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preparation is key! Make sure everything is prepared to go for this is one that will happen fast! 

I really wanted to use the last little bit of my strawberry fragrance oil, but I learnt the hard way that the strawberry fragrance oil accelerates trace! In this recipe I decided to try to see what it would be like to add my fragrance oils to my oils before trace. Many people suggest it, but in this recipe, I really didn’t notice any sort of difference to anything. But, the Dark Chocolate fragrance oil is a well behaved fragrance oil, so that might be something to take into consideration. I’ll be playing with this method a fair bit in the months to come, so I will comment more on when I add in the fragrance oils.

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the soap accelerated a little too much to do any sort of fancy swirling

What I found surprising about this recipe was that this soap may have come to a slightly thick trace somewhat quickly, it did not harden up in the mould quickly at all! I waited three days before unmoulding. So if you plan on making this recipe, patience will be your virtue! It took about seven full weeks for this recipe to get that hardness factor where I felt it hard enough to use. You can always swap out the rice bran oil for olive oil, which will make the soap harden up quickly in the mould.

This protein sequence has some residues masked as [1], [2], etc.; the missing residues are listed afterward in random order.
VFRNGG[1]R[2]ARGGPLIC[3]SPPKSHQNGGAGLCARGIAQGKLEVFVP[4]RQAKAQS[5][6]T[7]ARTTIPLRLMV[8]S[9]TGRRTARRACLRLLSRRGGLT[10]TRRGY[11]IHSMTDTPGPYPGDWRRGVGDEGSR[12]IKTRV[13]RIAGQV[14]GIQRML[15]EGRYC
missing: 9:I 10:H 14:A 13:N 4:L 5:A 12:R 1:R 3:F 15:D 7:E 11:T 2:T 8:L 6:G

But the bubbles! Oh boy! The bubbles were huge!!!

Just to recap if you are new to soap making:

Equipment needed for making soap

Ingredients needed for beginner soap making

How to make soap

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  1. Wash and clean your strawberries, and puree them. Once you’ve put your puree through your sieve, weigh out your puree into a shallow plastic container and place into the freezer till frozen solid.
  2. Prepare your work space by wiping everything down with 70% ISP, including your blender, scales, spoons and other tools. Get your safety gear on!
  3. Weigh out your coconut oil, cocoa butter and lard into a heat resistant container and place in your double boiler on a barely there simmer and allow to melt.
  4. Weigh out your liquid oils: rice bran oil, castor oil, and fragrance oil into your soaping container.
  5. Weigh out your lye and spoonful by spoonful, sprinkle on top of your frozen puree. As the exothermic reaction occurs, sprinkle in more lye and mix. Once all the lye has been incorporated into your puree, use your immersion blender and mix throughly to ensure a smoother bar of soap.
  6. Once your solid oils/fats are melted, add to them your liquid oils.
  7. Weigh out your colours into two containers and use some oils/fat to mix them.
  8. Weigh out your fragrance oils and mix them into your oils/fat. Blend.
  9. Slowly pour your lye solution down the shaft of your immersion blender, and blitz at short intervals.
  10. When your soap have reached emulsion or a very thin trace, decant 1/3 into a container and add in your pink colourant. Add the cocoa powder and bronze into the remaining 2/3’s. Blend.
  11. Pour some brown into the bottom of your mould, layering pink on top then the last of the brown. Garnish the top with pink.
  12. Let cure for about 12-24 hours before unmoulding and cutting. Let age for about five weeks before first use and enjoy the bubbles!!!!!